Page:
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Program celebrates 25th anniversary with panel discussion

annise parker

The Women’s Gender and Sexuality and Studies program celebrated its 25th anniversary Monday. | Justin Cross/ The Cougar

Among lunch and celebrity speakers, the Women’s Gender and Sexuality Studies program celebrated their silver jubilee Monday with a panel on “Why WGSS Matters” at the M.D. Anderson Library.

The WGSS program was founded in 1991 and provides opportunities for students, faculty and the UH community to expand their knowledge about society’s important or trending topics. WGSS also collaborates with two community programs, Friends of Women’s Studies and the Women’s Resource Center.

The panel was moderated by Elizabeth Gregory, director of WGSS.

Women of note

Many notable speakers came to celebrate the 25th anniversary and shared their thoughts on the current position and treatment of women in society.

The panelists were Deborah Duncan, host of “Great Day Houston,” Annise Parker, former mayor of Houston, Anne Taylor, vice chairman and managing partner of financial consulting firm Deloitte Houston, and Samantha Kwan, UH’s associate professor of sociology.

“Especially in the media, at one time what you saw was only men because only men can be incredible, right?” Duncan said. She added that recently more women are present in the media workforce than in the past.

Kwan is involved in a research that examines the social construction of bodies, embodied resistance and body modification practices. She said modern technology allowed society to gather more topics and pave new thought processes.

“In general, we see an increase in public awareness and conversation about gender inequality and whether it is present in the workplace, in the home, education, in terms of gender-based life or misogynist media depictions of women,” Kwan said.

Kwan believes, however, that feminist public awareness still focuses on white heterosexual upper and upper-middle class women and not as much on minority groups or sexual minorities.

Kwan also revealed that women still experience a sexual double standard. Young women who participate in “hookup culture” are more stigmatized than men. There is also a pressure for young girls to live in beauty standards.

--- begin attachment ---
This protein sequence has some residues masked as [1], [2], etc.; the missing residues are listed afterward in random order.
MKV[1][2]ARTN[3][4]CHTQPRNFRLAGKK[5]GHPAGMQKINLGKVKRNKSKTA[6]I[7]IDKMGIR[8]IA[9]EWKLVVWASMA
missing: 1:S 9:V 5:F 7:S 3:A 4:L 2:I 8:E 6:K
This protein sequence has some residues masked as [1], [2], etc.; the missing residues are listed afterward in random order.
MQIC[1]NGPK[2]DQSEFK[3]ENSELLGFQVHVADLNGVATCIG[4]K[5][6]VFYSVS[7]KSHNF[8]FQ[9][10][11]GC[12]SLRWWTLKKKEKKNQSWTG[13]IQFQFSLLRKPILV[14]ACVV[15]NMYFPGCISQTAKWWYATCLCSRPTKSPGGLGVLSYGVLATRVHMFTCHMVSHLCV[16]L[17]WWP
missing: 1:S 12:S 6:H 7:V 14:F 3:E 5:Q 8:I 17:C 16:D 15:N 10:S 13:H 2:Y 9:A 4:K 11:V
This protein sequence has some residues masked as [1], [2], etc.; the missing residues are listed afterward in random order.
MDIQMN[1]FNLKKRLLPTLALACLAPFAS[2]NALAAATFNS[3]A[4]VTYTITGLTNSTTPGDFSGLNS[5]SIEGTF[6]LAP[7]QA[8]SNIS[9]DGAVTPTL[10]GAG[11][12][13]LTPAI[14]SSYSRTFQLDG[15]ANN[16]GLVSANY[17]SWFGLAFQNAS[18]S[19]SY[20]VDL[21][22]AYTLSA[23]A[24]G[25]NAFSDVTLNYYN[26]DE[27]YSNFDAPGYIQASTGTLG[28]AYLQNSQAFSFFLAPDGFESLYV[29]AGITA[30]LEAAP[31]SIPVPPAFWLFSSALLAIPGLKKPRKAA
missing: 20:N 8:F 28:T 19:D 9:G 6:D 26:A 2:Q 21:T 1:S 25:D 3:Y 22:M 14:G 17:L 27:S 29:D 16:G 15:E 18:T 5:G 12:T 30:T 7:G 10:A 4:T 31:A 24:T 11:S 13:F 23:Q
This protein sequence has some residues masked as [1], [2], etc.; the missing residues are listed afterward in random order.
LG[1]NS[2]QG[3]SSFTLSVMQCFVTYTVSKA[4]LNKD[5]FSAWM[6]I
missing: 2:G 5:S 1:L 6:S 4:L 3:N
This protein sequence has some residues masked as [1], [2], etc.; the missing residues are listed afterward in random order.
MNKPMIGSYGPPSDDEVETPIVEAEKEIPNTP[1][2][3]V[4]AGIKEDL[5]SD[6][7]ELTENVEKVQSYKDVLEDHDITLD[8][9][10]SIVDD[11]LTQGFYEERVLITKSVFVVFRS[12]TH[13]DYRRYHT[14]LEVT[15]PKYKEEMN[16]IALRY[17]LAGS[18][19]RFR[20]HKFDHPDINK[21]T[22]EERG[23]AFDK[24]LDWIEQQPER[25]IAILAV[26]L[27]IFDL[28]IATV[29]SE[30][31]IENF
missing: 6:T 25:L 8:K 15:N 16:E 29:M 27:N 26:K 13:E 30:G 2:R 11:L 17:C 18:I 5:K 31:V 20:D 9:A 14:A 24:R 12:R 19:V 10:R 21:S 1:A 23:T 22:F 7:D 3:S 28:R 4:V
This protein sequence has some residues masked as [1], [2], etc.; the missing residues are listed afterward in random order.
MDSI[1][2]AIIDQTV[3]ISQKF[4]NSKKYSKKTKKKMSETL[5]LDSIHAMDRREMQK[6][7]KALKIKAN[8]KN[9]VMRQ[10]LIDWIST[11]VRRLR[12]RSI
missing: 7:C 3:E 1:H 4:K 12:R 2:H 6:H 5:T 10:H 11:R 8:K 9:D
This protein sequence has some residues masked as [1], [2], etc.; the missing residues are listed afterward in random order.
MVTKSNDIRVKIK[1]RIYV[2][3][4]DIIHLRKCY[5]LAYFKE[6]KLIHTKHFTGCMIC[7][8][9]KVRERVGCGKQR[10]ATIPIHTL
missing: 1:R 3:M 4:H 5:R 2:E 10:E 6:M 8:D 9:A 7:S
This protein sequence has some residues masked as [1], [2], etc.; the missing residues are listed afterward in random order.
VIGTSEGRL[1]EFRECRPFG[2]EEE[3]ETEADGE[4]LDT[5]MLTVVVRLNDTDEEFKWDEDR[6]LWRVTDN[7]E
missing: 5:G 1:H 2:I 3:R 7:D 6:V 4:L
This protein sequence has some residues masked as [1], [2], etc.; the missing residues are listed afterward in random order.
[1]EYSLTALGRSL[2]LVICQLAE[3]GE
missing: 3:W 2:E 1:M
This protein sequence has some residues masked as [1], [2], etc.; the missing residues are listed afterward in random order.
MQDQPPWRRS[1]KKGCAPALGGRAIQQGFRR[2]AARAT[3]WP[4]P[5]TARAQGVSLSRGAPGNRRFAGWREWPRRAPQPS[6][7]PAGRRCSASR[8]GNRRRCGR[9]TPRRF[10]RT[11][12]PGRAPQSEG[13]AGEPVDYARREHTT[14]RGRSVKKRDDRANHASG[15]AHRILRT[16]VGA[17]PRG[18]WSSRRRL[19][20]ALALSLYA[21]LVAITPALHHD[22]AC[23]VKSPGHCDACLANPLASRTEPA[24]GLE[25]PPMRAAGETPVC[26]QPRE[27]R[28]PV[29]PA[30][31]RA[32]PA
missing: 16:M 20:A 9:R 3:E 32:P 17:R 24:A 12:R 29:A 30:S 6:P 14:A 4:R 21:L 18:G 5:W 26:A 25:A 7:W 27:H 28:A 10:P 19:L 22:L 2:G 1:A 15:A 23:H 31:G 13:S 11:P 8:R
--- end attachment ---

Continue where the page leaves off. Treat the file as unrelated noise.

“We live in a culture of slut-shaming and body-shaming,” Kwan said.

Parker said that 100 years after women got the right to vote and began entering politics, they are still out of the top 20 percent range for legislative bodies and executive positions. 

“Feminism is an extension of democracy,” Gregory said. “It gives both genders the same rights and responsibilities, like the vote, freedom of expression, the right to be free from violence, ability to work in whatever profession they choose, pay equity, and so on.”

Lessons for life

Students that attended the event praised the wide scope of the Women’s Studies program and the possibly great outreach through featuring powerful spokespeople.

“A particularity that enriches and distinguishes the environment at UH is that people of all backgrounds come from all across the globe to study here,” Gregory said. “At WGSS, we see the diversity of our campus as a great resource that allows us to directly address the experience of gender in diverse communities.”

WGSS sophomore Sara Rehman said that Parker is an inspiration to her.

“Having somebody directly tell me what I can do motivates me and inspires me to keep doing what I am doing,” Rehman said.

Social work graduate Ben Dreon appreciated the positivity that came out of the event.

“I think that a lot of the viewpoints that were expressed were very positive in terms of giving a message on gender equality, how gender is viewed in society and how women can be better represented in society,” Dreon said.

Gregory added that it is important for society and today’s youth to be concerned about academic programs like WGSS and community outreach with Friends of Women’s Studies and the Women’s Resource Center.

“Life is a gender studies course, and you might as well come prepared,” Gregory said.

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